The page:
American College of Rheumatology Annual Meeting

American College of Rheumatology Annual Meeting

Source:

Curtis J. Abstract #533. Presented at: ACR Convergence 2020; November 5-9, 2020 (virtual meeting).

Disclosures: Curtis reports associations with Abbvie, Amgen, Bristol-Myers Squibb, Corrona, Gilead Sciences, Janssen, Eli Lilly & Co., Myriad, Pfizer, Regeneron, Roche, Sanofi and UCB.
November 10, 2020
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Osteoporosis 'largely ignored' in older men

Source:

Curtis J. Abstract #533. Presented at: ACR Convergence 2020; November 5-9, 2020 (virtual meeting).

Disclosures: Curtis reports associations with Abbvie, Amgen, Bristol-Myers Squibb, Corrona, Gilead Sciences, Janssen, Eli Lilly & Co., Myriad, Pfizer, Regeneron, Roche, Sanofi and UCB.
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Less than 3% of older men who had experienced an osteoporosis-related fracture had been properly diagnosed and treated, according to findings presented at ACR Convergence 2020.

“Osteoporosis is a debilitating disease and it carries with it significant morbidity and mortality,” Jeffrey R. Curtis, MD, MS, MPH, professor of medicine in the division of immunology and rheumatology at the University of Alabama at Birmingham, said in a press conference. “But it is often misconstrued as a disease that really mainly, if not only, affects Caucasian women, which is, in fact, not the case.”

Fracture hip x-ray 2019
“It is quite clear from these results that men are being largely ignored when it comes to osteoporosis,” Jeffrey R. Curtis, MD, MS, MPH, said in a press conference. Source: Adobe Stock

Some 20% to 25% of osteoporosis-related fractures occur in men, according to Curtis. “The idea here was to figure out [whether] people recognize the risk factors of fractures, falls and the like and doing something about it ahead of time to try to mitigate that risk,” Curtis said.

The group investigated a cohort of 9,876 Medicare fee-for-service male beneficiaries who had experienced a closed fragility or osteoporosis-related fracture over the period between Jan. 1, 2010 and Sept. 30, 2014.

Jeffrey R. Curtis

Eligible participants were aged older than 65 years, had ongoing enrollment in Medicare fee-for-service plans that included parts A, B, D-C medical and pharmacy benefits for a full year prior to the index date and at least one month after.

Baseline data showed that 61% of the cohort was 75 years or older, while 90.3% of participants were white.

Bone mineral density testing with dual energy X-ray absorptiometry in the 2 years before fracture had been performed in fewer than 6% of participants. Similarly, 92.8% of patients with a qualifying fracture did not have a claim for a diagnosis or treatment of osteoporosis at baseline, according to the results.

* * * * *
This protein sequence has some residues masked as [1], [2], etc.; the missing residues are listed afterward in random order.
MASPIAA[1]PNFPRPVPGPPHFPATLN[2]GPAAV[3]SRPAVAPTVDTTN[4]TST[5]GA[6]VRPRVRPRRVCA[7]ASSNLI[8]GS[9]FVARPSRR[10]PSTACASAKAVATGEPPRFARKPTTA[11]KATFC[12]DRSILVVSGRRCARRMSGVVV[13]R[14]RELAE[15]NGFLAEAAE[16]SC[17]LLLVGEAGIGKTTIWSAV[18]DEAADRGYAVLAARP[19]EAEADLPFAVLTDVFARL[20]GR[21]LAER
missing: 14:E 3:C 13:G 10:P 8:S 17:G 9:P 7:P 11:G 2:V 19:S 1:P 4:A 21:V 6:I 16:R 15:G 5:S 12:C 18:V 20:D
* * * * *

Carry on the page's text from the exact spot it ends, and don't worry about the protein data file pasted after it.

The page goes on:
Curtis and colleagues grouped these older men who had experienced an osteoporosis-related fracture into one of four groups: those who had been diagnosed, those who had been treated, those who had been both diagnosed and treated and those who had neither been diagnosed nor treated.

Results showed that 2.8% were diagnosed but not treated. Only 2.3% were treated but not diagnosed, an outcome Curtis described as “only slightly better than the reverse.”

Overall, just 2.1% of these individuals with osteoporotic fractures were both diagnosed and treated accordingly.

Other findings showed that a history of musculoskeletal pain was reported in 62.8% of the group, while 48.5% had a history of opioid use in the year before their index fracture.

Spine fractures occurred in 31.0% of patients, while 27.9% experienced hip fractures and 9.8% had ankle fractures.

DXA scans declined between 2012 and 2014 among patients aged 65-69 years (from 6.3% to 5.5%), those aged 70-74 years (from 4.7% to 4.0%) and for those aged 75 years or older (from 6.0% to 4.3%). “The underutilization of DXA testing was actually getting a bit worse, not better, over time,” Curtis said.

A further distressing result, for Curtis, was that once patients had been properly diagnosed, the treatment patterns were “not much better.” Just 12% of patients underwent proper BMD testing in the year following their fracture. “Only 9% were treated with an osteoporosis medication,” he said of this period, as well.

“Importantly, about 7% of the men in this cohort went on to have one or more fractures in the next year,” Curtis added.

Curtis attempted to explain the findings. One issue is that clinicians are failing to recognize fractures and falls and aren’t screening men appropriately. Another is the “silent” nature of the disease, meaning that it can progress largely unnoticed.

Ongoing prevention is also problematic, according to Curtis. “Even if they break bones, they may just not know enough how to prevent their next fracture,” he said.

“It is quite clear from these results that men are being largely ignored when it comes to osteoporosis,” Curtis concluded.